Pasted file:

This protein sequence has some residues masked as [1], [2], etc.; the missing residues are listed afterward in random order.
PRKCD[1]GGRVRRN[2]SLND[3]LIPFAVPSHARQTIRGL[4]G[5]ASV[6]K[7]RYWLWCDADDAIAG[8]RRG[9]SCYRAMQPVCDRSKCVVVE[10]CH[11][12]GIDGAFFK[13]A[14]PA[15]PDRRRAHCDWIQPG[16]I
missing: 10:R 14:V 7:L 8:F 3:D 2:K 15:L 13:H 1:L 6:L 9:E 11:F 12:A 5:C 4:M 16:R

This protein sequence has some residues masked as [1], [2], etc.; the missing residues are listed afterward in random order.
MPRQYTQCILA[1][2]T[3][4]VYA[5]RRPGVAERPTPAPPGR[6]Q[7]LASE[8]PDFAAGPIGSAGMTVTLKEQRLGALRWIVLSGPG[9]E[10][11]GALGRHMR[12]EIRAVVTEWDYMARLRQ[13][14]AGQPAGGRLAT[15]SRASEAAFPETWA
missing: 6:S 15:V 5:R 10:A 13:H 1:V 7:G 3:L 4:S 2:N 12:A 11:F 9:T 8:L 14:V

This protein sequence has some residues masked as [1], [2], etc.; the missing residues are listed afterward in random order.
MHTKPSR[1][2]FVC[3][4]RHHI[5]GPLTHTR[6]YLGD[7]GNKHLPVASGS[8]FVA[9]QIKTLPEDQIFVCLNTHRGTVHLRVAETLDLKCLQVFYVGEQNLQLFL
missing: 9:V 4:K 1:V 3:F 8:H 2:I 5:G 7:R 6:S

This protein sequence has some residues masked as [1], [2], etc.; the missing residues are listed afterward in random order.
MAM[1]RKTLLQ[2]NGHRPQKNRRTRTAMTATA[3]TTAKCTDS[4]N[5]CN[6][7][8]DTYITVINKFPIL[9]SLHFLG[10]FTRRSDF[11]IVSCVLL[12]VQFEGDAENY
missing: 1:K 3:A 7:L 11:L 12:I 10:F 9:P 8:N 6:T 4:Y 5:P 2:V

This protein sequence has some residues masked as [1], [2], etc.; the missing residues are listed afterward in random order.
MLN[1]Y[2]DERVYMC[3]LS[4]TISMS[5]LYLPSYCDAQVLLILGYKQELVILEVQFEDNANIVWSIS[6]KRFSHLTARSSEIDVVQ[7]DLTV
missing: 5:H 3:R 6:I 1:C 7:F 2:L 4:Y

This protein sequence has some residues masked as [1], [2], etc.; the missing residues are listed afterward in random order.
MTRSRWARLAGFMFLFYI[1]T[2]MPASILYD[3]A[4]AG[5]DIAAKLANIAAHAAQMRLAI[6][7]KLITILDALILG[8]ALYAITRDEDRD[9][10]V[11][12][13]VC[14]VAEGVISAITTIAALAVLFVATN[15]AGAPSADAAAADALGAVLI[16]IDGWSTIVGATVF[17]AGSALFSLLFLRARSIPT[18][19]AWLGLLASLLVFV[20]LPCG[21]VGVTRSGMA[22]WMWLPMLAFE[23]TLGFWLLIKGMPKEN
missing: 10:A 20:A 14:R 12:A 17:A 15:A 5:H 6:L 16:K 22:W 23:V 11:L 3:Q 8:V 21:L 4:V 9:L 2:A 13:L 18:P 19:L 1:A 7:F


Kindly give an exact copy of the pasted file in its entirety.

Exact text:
This protein sequence has some residues masked as [1], [2], etc.; the missing residues are listed afterward in random order.
PRKCD[1]GGRVRRN[2]SLND[3]LIPFAVPSHARQTIRGL[4]G[5]ASV[6]K[7]RYWLWCDADDAIAG[8]RRG[9]SCYRAMQPVCDRSKCVVVE[10]CH[11][12]GIDGAFFK[13]A[14]PA[15]PDRRRAHCDWIQPG[16]I
missing: 10:R 14:V 7:L 8:F 3:D 2:K 15:L 13:H 1:L 6:L 9:E 11:F 12:A 5:C 4:M 16:R

This protein sequence has some residues masked as [1], [2], etc.; the missing residues are listed afterward in random order.
MPRQYTQCILA[1][2]T[3][4]VYA[5]RRPGVAERPTPAPPGR[6]Q[7]LASE[8]PDFAAGPIGSAGMTVTLKEQRLGALRWIVLSGPG[9]E[10][11]GALGRHMR[12]EIRAVVTEWDYMARLRQ[13][14]AGQPAGGRLAT[15]SRASEAAFPETWA
missing: 6:S 15:V 5:R 10:A 13:H 1:V 7:G 3:L 4:S 2:N 12:A 11:F 9:T 8:L 14:V

This protein sequence has some residues masked as [1], [2], etc.; the missing residues are listed afterward in random order.
MHTKPSR[1][2]FVC[3][4]RHHI[5]GPLTHTR[6]YLGD[7]GNKHLPVASGS[8]FVA[9]QIKTLPEDQIFVCLNTHRGTVHLRVAETLDLKCLQVFYVGEQNLQLFL
missing: 9:V 4:K 1:V 3:F 8:H 2:I 5:G 7:R 6:S

This protein sequence has some residues masked as [1], [2], etc.; the missing residues are listed afterward in random order.
MAM[1]RKTLLQ[2]NGHRPQKNRRTRTAMTATA[3]TTAKCTDS[4]N[5]CN[6][7][8]DTYITVINKFPIL[9]SLHFLG[10]FTRRSDF[11]IVSCVLL[12]VQFEGDAENY
missing: 1:K 3:A 7:L 11:L 12:I 10:F 9:P 8:N 6:T 4:Y 5:P 2:V

This protein sequence has some residues masked as [1], [2], etc.; the missing residues are listed afterward in random order.
MLN[1]Y[2]DERVYMC[3]LS[4]TISMS[5]LYLPSYCDAQVLLILGYKQELVILEVQFEDNANIVWSIS[6]KRFSHLTARSSEIDVVQ[7]DLTV
missing: 5:H 3:R 6:I 1:C 7:F 2:L 4:Y

This protein sequence has some residues masked as [1], [2], etc.; the missing residues are listed afterward in random order.
MTRSRWARLAGFMFLFYI[1]T[2]MPASILYD[3]A[4]AG[5]DIAAKLANIAAHAAQMRLAI[6][7]KLITILDALILG[8]ALYAITRDEDRD[9][10]V[11][12][13]VC[14]VAEGVISAITTIAALAVLFVATN[15]AGAPSADAAAADALGAVLI[16]IDGWSTIVGATVF[17]AGSALFSLLFLRARSIPT[18][19]AWLGLLASLLVFV[20]LPCG[21]VGVTRSGMA[22]WMWLPMLAFE[23]TLGFWLLIKGMPKEN
missing: 10:A 20:A 14:R 12:A 17:A 15:A 5:H 6:L 16:K 22:W 23:V 11:L 3:Q 8:V 21:L 4:V 9:L 2:A 13:L 18:P 19:L 1:A 7:F